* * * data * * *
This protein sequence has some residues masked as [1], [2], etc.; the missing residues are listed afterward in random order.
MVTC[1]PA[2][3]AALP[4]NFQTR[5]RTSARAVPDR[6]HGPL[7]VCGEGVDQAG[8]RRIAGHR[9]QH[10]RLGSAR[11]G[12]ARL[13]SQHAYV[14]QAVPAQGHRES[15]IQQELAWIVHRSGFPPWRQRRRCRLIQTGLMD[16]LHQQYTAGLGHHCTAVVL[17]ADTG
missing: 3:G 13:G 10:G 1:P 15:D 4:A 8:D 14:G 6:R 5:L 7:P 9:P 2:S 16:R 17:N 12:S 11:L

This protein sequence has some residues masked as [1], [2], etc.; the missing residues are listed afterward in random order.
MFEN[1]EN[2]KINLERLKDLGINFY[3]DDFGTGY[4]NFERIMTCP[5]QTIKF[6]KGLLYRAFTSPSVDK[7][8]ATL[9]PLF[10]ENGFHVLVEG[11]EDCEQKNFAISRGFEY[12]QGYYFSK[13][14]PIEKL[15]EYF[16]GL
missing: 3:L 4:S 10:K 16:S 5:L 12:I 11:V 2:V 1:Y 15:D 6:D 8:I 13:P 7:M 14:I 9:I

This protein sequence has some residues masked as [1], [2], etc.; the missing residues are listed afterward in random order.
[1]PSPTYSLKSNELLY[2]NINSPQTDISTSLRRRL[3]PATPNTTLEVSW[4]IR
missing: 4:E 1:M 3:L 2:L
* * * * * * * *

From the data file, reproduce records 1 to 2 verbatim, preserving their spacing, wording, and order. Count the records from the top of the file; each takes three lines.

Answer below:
This protein sequence has some residues masked as [1], [2], etc.; the missing residues are listed afterward in random order.
MVTC[1]PA[2][3]AALP[4]NFQTR[5]RTSARAVPDR[6]HGPL[7]VCGEGVDQAG[8]RRIAGHR[9]QH[10]RLGSAR[11]G[12]ARL[13]SQHAYV[14]QAVPAQGHRES[15]IQQELAWIVHRSGFPPWRQRRRCRLIQTGLMD[16]LHQQYTAGLGHHCTAVVL[17]ADTG
missing: 3:G 13:G 10:G 1:P 15:D 4:A 8:D 14:G 6:R 5:L 7:P 9:P 2:S 16:R 17:N 12:S 11:L

This protein sequence has some residues masked as [1], [2], etc.; the missing residues are listed afterward in random order.
MFEN[1]EN[2]KINLERLKDLGINFY[3]DDFGTGY[4]NFERIMTCP[5]QTIKF[6]KGLLYRAFTSPSVDK[7][8]ATL[9]PLF[10]ENGFHVLVEG[11]EDCEQKNFAISRGFEY[12]QGYYFSK[13][14]PIEKL[15]EYF[16]GL
missing: 3:L 4:S 10:K 16:S 5:L 12:I 11:V 2:V 1:Y 15:D 6:D 8:I 13:P 7:M 14:I 9:I